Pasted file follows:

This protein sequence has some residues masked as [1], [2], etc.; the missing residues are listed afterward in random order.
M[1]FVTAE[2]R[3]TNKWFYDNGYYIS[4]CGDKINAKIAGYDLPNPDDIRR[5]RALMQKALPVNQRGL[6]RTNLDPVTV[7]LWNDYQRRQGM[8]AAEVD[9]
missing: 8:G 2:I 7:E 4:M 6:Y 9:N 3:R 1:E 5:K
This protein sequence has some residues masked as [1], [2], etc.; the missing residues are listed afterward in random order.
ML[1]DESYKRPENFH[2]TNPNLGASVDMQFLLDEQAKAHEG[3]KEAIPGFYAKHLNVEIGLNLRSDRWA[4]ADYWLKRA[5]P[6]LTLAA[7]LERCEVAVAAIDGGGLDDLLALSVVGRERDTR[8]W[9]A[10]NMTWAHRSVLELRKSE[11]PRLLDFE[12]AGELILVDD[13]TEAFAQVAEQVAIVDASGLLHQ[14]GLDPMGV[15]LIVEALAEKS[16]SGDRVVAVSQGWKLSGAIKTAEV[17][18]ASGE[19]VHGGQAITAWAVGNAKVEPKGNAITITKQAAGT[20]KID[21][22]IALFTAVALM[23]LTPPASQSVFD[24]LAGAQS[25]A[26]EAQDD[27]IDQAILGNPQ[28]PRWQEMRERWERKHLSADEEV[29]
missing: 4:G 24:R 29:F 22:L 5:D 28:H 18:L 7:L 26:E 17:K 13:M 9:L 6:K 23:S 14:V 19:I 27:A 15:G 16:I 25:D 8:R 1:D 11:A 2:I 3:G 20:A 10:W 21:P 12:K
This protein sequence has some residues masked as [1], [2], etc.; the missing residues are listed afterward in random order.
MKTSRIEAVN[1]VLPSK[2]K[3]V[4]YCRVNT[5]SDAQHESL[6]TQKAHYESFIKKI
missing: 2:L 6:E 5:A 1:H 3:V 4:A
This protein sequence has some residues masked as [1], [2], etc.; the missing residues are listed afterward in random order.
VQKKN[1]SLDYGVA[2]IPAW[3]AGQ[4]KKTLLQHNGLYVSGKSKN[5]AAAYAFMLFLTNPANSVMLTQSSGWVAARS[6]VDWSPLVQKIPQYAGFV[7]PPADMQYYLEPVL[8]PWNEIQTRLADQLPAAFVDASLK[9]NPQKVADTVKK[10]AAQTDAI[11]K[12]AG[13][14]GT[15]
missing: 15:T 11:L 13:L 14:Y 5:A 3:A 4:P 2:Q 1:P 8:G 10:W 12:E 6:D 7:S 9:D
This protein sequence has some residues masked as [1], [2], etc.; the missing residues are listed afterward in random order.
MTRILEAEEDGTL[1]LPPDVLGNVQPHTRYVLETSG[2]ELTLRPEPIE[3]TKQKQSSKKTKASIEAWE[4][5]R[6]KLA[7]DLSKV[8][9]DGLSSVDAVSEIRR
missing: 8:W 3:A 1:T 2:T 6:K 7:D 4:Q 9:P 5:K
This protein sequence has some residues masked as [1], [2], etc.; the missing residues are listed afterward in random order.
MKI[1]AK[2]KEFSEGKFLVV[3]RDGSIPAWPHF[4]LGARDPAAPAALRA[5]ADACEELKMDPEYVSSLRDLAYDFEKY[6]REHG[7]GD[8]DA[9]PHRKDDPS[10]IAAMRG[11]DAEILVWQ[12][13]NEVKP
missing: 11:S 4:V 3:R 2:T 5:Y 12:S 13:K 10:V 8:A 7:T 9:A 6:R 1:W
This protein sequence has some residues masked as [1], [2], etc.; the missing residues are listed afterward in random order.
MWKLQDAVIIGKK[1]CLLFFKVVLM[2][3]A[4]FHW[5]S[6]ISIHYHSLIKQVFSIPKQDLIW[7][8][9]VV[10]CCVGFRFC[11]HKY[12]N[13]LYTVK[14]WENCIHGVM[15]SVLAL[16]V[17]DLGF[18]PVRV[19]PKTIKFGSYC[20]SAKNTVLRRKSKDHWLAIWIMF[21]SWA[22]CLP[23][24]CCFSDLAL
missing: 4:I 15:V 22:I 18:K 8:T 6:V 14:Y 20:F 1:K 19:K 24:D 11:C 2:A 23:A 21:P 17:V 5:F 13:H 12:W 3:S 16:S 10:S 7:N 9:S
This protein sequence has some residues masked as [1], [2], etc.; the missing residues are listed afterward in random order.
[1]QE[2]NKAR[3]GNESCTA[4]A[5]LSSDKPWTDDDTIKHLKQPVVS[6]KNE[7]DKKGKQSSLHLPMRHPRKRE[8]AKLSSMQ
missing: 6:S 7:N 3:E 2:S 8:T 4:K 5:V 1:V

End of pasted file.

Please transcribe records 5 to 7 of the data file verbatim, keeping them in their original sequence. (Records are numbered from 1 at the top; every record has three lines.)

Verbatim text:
This protein sequence has some residues masked as [1], [2], etc.; the missing residues are listed afterward in random order.
MTRILEAEEDGTL[1]LPPDVLGNVQPHTRYVLETSG[2]ELTLRPEPIE[3]TKQKQSSKKTKASIEAWE[4][5]R[6]KLA[7]DLSKV[8][9]DGLSSVDAVSEIRR
missing: 8:W 3:A 1:T 2:T 6:K 7:D 4:Q 9:P 5:K
This protein sequence has some residues masked as [1], [2], etc.; the missing residues are listed afterward in random order.
MKI[1]AK[2]KEFSEGKFLVV[3]RDGSIPAWPHF[4]LGARDPAAPAALRA[5]ADACEELKMDPEYVSSLRDLAYDFEKY[6]REHG[7]GD[8]DA[9]PHRKDDPS[10]IAAMRG[11]DAEILVWQ[12][13]NEVKP
missing: 11:S 4:V 3:R 2:T 5:Y 12:S 13:K 10:V 8:A 7:T 9:A 6:R 1:W
This protein sequence has some residues masked as [1], [2], etc.; the missing residues are listed afterward in random order.
MWKLQDAVIIGKK[1]CLLFFKVVLM[2][3]A[4]FHW[5]S[6]ISIHYHSLIKQVFSIPKQDLIW[7][8][9]VV[10]CCVGFRFC[11]HKY[12]N[13]LYTVK[14]WENCIHGVM[15]SVLAL[16]V[17]DLGF[18]PVRV[19]PKTIKFGSYC[20]SAKNTVLRRKSKDHWLAIWIMF[21]SWA[22]CLP[23][24]CCFSDLAL
missing: 4:I 15:V 22:I 18:K 8:T 6:V 14:Y 20:F 1:K 19:K 24:D 11:C 2:A 23:A 21:P 17:V 5:F 13:H 12:W 3:S 16:S 10:S 7:N 9:S